“It’s just so expensive to redo an old building such as that,” said board member and business owner Jerry Dallape, who owns Dean’s Liquor next to the theater. “At first a lot of money was coming from the city and CARD, and a lot of people aren’t willing to spend money on a project such as Miner’s not knowing if it’s going to be a money maker.”

He added, “But now the city is out of the picture, CARD is out of the picture, and it’s just Miner’s Institute, it’s a little bit different.” Dallape says that even in the past six months, he’s seen a marked increase in public interest for the project.

Board members believe their plan, which ditches the expansion idea and focuses on opening the ground floor first, is more feasible. Restoration needed to open the first floor includes a new set of restrooms; automatic doors; a fire notification system; wheelchair accessibility to the stage and backstage areas; a new HVAC system; electrical upgrades; third floor insulation; and cosmetic improvements to the interior.

All totaled, the estimated cost is $500,000. Over the past few months, private donations have come from organizations like Collinsville Progress and Landmarks Illinois, as well as the board’s Rally.org page. Local businesses have hosted fundraisers. Other businesses have offered free services and goods, such as electrical repair, carpet and logo redesign. Joyce estimates that more than $20,000 has been donated in cash and in-kind services.

They hope to bring down costs substantially by involving the vocational center at the High School in some of the building repairs. Although some things, like the fire alert system, must be done professionally, the vocational center will be able to provide much money-saving labor in other areas.

Another possible explanation for the community’s new warmth toward Miner’s could be the recognition of the building’s historic value.

“It’s the heritage of Collinsville,” says board member Shameem Coppotelli. She’s also on the board of Edwardsville’s “Curtains Up” community theater group, and has performed in Miner’s. In Coppotelli’s eyes, the building’s history makes it stand out from other auditoriums and performance halls in the area. “It’s just history. You can’t walk into that [in most theaters] now; everything now is very ornate, but it’s not real.”

It is true that the theater has tangible historic ties to many families in Collinsville. The Wall of Honor in the lobby displays plaques with the names of miners from the turn of the century. Many of the last names on that wall, such as Picatto, Tidwell, Stamen and Pitol, can still be found in town today.

Even the interior design harkens back to another age. The lobby boasts a large wooden ticket counter, with popcorn maker front-and-center. Red velvet curtains hang in the theater doorway, the flower pattern in the carpet is reminiscent of Victorian times, and the walls feature elegant wallpaper, crown molding, and in some sections, marble.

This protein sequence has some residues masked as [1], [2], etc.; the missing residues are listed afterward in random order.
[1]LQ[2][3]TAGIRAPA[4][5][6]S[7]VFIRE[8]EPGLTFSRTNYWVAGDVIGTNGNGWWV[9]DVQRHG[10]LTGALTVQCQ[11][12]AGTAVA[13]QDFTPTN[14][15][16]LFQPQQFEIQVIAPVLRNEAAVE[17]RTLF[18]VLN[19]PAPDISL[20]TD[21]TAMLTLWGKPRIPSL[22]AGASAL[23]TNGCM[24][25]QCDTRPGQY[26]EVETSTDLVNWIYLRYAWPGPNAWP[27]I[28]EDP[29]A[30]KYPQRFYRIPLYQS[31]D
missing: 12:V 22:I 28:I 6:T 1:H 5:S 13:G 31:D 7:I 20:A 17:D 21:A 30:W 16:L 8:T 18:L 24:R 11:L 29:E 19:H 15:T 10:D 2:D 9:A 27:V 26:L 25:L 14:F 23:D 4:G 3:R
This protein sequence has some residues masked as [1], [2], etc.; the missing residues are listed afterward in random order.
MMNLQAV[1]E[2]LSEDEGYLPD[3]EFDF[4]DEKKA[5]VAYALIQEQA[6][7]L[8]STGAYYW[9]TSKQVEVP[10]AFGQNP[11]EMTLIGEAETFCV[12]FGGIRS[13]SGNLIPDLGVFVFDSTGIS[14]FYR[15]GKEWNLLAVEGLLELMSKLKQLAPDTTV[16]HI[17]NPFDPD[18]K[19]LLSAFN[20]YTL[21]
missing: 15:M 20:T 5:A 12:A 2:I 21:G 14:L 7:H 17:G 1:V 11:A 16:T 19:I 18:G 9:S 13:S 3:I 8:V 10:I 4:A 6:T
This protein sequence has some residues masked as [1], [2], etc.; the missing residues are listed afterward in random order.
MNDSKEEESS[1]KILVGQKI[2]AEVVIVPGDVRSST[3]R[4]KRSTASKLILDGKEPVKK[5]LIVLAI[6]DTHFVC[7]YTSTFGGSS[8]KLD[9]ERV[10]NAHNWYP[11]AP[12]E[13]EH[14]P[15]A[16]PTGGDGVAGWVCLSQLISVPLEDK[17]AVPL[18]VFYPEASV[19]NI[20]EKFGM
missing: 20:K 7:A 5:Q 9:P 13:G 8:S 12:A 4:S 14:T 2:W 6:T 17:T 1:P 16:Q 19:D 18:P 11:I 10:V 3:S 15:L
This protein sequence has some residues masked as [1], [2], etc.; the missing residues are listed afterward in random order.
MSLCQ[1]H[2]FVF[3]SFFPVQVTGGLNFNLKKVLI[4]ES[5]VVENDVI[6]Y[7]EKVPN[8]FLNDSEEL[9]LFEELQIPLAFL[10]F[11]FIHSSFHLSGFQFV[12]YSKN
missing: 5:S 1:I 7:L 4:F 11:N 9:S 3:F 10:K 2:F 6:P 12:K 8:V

The building’s historic value has been recognized by several organizations over the past 30 years. In 1985 it was listed on the National Register of Historic Places. In 1993 it became a Collinsville Progress Historic Landmark. Finally, in May of 2013, the City of Collinsville and the Historic Preservation Commission named it a Collinsville Landmark.

Photo by Roger Starkey

Photo by Roger Starkey

Possible center of a revitalized uptown

Many board members also see a practical side to restoring the theater: the revitalization of the Main Street area.

“It would be the center point of the city,” said Dallape. “There’s really no rallying point for the city other than Miner’s.”

He sees a “resurgence” happening in Collinsville as restaurants and entertainment bring in more young people. “If we could get Miner’s up and running, I think it would be a tremendous boon to uptown.” He adds, “Collinsville’s coming around, but I think we need a focal point.”

“It would be local, it’s in our backyard, it’s historic,” said MIF Fundraising Chair Eric O’Donnell. “I don’t understand why people wouldn’t want it; [we] have to drive all the way to Edwardsville or O’Fallon to catch a movie, or St. Louis to see a concert.”

The auditorium holds about 500 people on the main floor with an additional nine rows in the balcony, and could host movies, plays, concerts, and many other types of functions that the building was originally intended to host.

MIF Treasurer Bill Judge sees a restored Miner’s being an integral part of Collinsville’s uptown area. Rather than just the occasional show or play, he envisions a venue that is “open continuously.” He added, “And I think it will be…a boon for downtown.”

“Once [residents] see that we’re going to open it and start having functions, I do believe that people will start rallying around it,” Dallape said. “Down the line it really will support itself.”

“Main Street has undergone such a dramatic revitalization in the past 10 years, and the reopening of the theater will further strengthen the commercial, hospitality and tourism sectors of the resurging uptown area,” Joyce said.

“I think it’s just getting word of mouth [out there] that somebody is doing something to reopen the theater,” said O’Donnell. “For years and years, it’s just been there. It’s empty….The more things we do and the more we get our name out there, people will get behind it.”

If the MIF reaches their goal, they will re-open the first floor of the theater in time for Miner’s 100th birthday in December of 2018. It’s a long way to go, but many are hopeful for the future of this historic theater.